The West

Nick Searcy. Picture: Frank Ockenfels III/FX

Over the years, Nick Searcy has played everything from a German shepherd in an off-Broadway musical rip-off of Cats called Dogs to astronaut Deke Slayton in the Emmy Award-winning 1998 HBO mini-series From the Earth to the Moon to a drag queen who performs as Cher and Christina Aguilera in the 2007 sports comedy The Comebacks.

It's all in a day's work for a character actor such as Searcy, who can change personas in a flash but always brings a down-home authenticity to his roles.

For the past four seasons, he's shone as the wryly acerbic Chief Deputy U.S. Marshal Art Mullen, the boss of maverick Kentucky deputy US Marshal Raylan Givens (Timothy Olyphant), in FX's award-winning detective series Justified that returns for a fifth season on Saturday.

Searcy, 54, also has been moonlighting as the star of his own web series, Acting School, in which he plays a bombastic version of himself. In the comedy series, which also features his wife, Leslie; adult daughter Chloe; young son Omar and the family dog, Searcy describes himself as "the Peabody Award-winning international movie and television star".

"I'm Nick Searcy," he tells viewers. "But you knew that."

On a recent afternoon, Searcy is relaxing in his comfortable Burbank home that is the location for many of the web series episodes. Omar is in his room playing video games, and their white terrier is snoozing in one of the many dog beds in the living room.

Spend time with the actor and you'll quickly see the parallels between Searcy and Art Mullen. "It's my philosophy, when you are doing a TV series, I think it's better off the closer you can make the character to yourself," Searcy said.

When he read a script of Justified, based on the Elmore Leonard novella Fire in the Hole, Searcy knew Mullen would be a perfect fit. "He has the same kind of country sense of humour, a certain sarcasm," Searcy said.

Like many top character actors, Searcy has worked with a wide assortment of directors and producers over the years. Searcy knew Justified executive producer/writer Graham Yost from From the Earth to the Moon.

"For 15 years, I had written him saying, 'Don't you ever think about me? I felt we were friends'," Searcy said.

Indeed, Yost had Searcy on his mind. "From the moment I read Elmore Leonard's novella, I knew I wanted Nick to play Art Mullen," Yost said by email.

"We have used things from Nick's life in the show. For example, he doesn't like to run. So in the second season we made Art run. For the next two years, we had to endure Nick complaining about it."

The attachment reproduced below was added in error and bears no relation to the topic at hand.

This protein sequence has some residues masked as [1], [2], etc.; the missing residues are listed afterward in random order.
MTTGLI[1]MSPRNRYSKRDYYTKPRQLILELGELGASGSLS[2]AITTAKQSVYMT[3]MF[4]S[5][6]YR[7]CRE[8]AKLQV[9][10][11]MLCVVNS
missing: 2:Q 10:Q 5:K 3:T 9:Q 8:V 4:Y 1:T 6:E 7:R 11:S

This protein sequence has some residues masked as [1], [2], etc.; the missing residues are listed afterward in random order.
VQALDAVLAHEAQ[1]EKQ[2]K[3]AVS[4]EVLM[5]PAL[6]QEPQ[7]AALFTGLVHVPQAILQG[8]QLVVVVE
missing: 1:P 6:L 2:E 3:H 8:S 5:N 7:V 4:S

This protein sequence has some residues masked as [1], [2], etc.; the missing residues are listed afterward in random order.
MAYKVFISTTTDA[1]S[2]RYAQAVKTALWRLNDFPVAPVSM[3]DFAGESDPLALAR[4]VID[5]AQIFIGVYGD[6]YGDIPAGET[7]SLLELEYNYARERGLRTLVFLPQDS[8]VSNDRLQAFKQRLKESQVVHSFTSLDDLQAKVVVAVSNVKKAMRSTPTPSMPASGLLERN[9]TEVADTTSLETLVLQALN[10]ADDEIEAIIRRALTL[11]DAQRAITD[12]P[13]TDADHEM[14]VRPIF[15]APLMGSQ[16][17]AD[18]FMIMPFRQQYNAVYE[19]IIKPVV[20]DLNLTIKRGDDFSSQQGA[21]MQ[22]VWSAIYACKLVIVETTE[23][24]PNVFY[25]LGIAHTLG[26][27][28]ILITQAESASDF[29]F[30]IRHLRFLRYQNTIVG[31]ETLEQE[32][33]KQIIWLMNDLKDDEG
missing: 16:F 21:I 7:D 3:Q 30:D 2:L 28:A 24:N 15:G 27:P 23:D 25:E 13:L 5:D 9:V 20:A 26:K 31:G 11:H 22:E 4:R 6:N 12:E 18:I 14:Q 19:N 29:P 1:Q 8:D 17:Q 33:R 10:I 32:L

That Searcy can do both comedy and drama has been a huge advantage for the writers. "Art has a great deal of funny banter with Raylan, and then, in the next encounter, he can just unload on him," Yost said. "Nick grounds every scene he's in."

Searcy began acting while attending the University of North Carolina at Chapel Hill. After graduation, he tried his luck in New York for several years, got married and then moved back to North Carolina in 1989 when his wife became pregnant with Chloe, who is now an actress.

He got small parts in Tony Scott's 1990 Days of Thunder and Barbra Streisand's 1991 drama, Prince of Tides, and hit pay dirt as the villainous Frank Bennett in 1991's Fried Green Tomatoes, directed by Jon Avnet. The two have worked together several times since, including on Justified.

Fried Green Tomatoes was the encouragement Searcy needed to move his family to Los Angeles, and he's worked steadily ever since in countless movies and TV series, including The Fugitive, Cast Away, The Ugly Truth and Moneyball.

Searcy introduced the blowhard, pretentious "international film and television star Nick Searcy" two years ago in He Carried Yellow Flowers, a comedic ad for Herman Cain's short-lived run for the 2012 Republican presidential nomination.

"It was supposed to be a parody of celebrity endorsements," Searcy said. "We got 500,000 hits. Months later, the Cain TV people approached me and asked I wanted to do something."

He didn't want to do anything political, so turned them down. Instead he called filmmaker Chris Burgard, who shot the Cain ad, about resurrecting his alter ego. "I said 'I have got this idea . . . It will have nothing to do with acting but the pretentiousness and trappings of the Hollywood actor'."

The West Australian

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